- May 20, 2014
- Posted by: Phil M Jones
- Category: Sales Skills
Many of us are great at what we do and the very fact that you are reading this article demonstrates your desire to continue to grow.
However, many of us do a great job of keeping our fantastic track record a secret from our potential customers.
Sporting greats are judged by what they achieve, and clubs recruit new managers based on their previous results. The same can be said when looking for new suppliers.
If you can demonstrate that you have done a fantastic job for others in the past it goes a long way towards suggesting you will do a good job for them too.
This is more than having testimonials hidden away on your website, in a filing cabinet or in a folder in your bottom drawer, along with your customer letters.
In today’s age, social proof is one of the best convincers you have and growing your social proof can be a huge contributor in helping you win more business.
Now, the distribution of your social proof is important. However, before you can showcase it, you must ensure that you collect it.
The first bit of advice I would give is that if you don’t ask then you don’t get. We are all busy people and taking the time to say nice things about each other in a usable way is rarely top of the list; therefore, we have to help jump it up the list.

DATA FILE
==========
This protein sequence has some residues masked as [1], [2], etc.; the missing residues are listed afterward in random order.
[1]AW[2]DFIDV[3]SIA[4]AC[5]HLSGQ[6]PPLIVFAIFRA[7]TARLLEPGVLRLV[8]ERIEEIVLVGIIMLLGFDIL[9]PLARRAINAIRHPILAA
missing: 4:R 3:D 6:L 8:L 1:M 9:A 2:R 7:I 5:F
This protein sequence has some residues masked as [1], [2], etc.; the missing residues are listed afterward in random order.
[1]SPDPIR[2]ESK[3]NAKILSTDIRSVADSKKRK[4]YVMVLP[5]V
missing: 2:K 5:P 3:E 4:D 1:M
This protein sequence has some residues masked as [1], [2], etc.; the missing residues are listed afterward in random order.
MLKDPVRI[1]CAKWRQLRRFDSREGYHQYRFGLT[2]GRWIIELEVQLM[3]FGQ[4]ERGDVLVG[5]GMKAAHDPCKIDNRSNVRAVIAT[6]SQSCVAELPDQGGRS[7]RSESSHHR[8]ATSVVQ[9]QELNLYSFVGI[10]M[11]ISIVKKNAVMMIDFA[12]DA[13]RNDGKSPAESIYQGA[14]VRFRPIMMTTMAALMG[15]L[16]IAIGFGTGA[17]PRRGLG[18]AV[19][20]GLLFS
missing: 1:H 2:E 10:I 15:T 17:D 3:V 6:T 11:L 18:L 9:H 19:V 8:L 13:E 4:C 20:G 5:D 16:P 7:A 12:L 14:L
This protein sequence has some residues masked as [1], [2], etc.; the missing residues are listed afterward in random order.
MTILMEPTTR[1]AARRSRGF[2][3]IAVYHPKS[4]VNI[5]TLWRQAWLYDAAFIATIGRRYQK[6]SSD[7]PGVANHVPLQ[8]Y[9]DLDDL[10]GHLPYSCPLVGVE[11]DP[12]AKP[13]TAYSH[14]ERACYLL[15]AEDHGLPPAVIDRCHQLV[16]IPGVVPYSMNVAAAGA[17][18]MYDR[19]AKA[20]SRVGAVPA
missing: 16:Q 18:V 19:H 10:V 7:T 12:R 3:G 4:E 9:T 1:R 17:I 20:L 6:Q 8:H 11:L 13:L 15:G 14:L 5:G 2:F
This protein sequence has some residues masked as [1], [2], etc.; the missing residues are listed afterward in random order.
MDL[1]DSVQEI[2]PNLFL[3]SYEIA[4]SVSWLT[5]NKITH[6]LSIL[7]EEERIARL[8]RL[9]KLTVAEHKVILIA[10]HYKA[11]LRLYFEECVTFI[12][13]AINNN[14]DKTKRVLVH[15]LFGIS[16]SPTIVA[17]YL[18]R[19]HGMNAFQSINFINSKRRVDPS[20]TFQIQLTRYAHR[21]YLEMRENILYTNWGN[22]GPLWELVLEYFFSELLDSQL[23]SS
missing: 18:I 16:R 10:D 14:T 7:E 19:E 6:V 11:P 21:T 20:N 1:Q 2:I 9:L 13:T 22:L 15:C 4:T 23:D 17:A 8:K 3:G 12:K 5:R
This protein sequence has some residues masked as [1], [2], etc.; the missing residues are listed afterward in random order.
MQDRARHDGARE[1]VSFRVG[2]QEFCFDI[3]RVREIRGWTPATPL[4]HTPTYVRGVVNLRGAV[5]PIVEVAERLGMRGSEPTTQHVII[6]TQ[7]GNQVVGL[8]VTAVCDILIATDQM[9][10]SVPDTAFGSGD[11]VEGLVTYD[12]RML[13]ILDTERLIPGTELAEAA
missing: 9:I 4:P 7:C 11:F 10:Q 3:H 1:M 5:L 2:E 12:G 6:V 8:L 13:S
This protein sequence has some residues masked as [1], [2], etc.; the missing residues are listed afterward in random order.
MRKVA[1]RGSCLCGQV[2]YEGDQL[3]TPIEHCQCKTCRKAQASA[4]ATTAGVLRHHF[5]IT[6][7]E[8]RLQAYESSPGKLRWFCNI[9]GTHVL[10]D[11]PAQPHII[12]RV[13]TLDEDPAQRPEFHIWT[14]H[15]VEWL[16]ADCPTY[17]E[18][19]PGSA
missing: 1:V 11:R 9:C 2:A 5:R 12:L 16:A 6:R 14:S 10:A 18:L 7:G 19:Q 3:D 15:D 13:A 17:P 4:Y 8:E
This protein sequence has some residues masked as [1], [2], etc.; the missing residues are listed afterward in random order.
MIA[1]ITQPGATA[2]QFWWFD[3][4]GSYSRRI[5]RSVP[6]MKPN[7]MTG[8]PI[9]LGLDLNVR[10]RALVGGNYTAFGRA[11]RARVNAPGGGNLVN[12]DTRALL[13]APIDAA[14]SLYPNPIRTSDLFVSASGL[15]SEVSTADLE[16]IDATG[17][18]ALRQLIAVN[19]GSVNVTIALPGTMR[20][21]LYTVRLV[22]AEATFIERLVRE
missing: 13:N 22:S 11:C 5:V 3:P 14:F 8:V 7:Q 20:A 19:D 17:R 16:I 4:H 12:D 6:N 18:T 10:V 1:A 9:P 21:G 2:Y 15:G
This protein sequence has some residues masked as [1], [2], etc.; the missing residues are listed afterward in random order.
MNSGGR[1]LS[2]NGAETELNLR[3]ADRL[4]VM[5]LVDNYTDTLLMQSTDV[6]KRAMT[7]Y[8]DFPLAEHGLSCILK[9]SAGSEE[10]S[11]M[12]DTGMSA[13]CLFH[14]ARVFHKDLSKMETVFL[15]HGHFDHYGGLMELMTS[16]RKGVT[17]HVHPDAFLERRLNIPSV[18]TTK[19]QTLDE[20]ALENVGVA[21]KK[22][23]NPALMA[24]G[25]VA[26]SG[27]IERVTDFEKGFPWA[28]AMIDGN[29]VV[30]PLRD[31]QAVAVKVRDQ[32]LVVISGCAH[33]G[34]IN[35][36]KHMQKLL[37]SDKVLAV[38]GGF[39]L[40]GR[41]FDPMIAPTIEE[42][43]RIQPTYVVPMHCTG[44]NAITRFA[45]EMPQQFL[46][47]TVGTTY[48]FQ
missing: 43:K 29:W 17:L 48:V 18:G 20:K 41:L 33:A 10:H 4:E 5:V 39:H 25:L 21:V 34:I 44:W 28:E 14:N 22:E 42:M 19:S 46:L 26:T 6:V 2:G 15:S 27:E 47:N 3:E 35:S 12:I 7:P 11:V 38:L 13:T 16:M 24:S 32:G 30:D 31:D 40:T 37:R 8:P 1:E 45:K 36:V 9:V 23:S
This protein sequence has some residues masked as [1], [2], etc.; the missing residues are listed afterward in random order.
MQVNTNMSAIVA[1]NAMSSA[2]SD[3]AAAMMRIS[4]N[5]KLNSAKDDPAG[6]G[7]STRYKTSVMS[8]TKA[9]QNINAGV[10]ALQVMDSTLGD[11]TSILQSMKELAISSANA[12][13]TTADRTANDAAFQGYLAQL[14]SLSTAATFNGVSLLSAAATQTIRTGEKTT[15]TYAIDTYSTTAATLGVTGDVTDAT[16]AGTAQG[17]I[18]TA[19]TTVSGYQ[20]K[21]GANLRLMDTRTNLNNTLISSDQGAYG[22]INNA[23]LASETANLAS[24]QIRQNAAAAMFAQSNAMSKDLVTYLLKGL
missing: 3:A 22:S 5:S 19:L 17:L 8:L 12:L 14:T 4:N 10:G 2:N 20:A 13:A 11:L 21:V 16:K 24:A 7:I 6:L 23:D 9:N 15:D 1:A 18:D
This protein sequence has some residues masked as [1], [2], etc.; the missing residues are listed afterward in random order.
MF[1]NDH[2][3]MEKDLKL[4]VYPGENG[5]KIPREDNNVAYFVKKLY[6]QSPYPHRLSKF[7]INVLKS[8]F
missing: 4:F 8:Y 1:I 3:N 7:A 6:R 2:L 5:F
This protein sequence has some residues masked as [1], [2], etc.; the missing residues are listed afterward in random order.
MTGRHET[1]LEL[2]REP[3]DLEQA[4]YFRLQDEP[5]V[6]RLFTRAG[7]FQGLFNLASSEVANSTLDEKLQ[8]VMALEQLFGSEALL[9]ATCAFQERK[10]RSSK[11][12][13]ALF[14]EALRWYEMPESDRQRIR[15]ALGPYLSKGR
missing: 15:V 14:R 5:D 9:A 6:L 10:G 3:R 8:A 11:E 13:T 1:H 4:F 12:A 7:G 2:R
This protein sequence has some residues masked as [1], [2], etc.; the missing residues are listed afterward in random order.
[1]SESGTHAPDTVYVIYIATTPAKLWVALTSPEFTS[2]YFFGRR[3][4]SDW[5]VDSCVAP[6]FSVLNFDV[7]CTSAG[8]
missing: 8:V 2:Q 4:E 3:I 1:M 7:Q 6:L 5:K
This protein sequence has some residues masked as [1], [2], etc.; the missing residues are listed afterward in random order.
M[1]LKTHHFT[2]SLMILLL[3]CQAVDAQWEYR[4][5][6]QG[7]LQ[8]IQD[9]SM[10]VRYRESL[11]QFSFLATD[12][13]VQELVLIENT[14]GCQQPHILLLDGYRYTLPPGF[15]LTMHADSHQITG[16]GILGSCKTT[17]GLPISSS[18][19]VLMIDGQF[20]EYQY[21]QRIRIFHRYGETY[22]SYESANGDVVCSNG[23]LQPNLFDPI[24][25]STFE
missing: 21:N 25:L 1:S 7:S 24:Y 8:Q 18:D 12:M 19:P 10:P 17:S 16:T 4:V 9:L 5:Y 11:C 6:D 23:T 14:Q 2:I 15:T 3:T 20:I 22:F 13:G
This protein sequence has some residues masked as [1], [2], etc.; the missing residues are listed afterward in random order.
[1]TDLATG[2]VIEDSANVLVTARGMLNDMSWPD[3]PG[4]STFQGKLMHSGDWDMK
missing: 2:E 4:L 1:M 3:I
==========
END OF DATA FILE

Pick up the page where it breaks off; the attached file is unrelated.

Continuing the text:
Asking after you have delivered your product or service is likely to bring you a better response than after that moment has passed.
Just asking will bring you huge results but being prepared will help even further. The ability to record video on the spot will have you leaps ahead of your competition and asking at every opportunity will give you heaps of great video to showcase what others say about you.
Once you get good at asking you’ll have so much content that you’ll want and need to get in front of people.
This is some of the stuff that we do which has had fantastic results, and could work for you too:
• Point people from emails to your Linkedin profile to read recommendations
• Leave written testimonials in a folder in the office reception
• Photograph written testimonials and post on Facebook
• Distribute video testimonials across the social networks
• Encourage others to post their positive comments on Facebook and Twitter
• Update website testimonials as often as possible and ensure they are easily visible
• Utilise the words of others in marketing literature
The simple lesson in all of the above is to put your social proof in front of as many people as possible. However, the real trick is to ensure that every testimonial can be traced back to its source.
Ensuring that your future customers can see the credibility in the source of your social proof will add to its effectiveness which is the bit that makes it all worthwhile.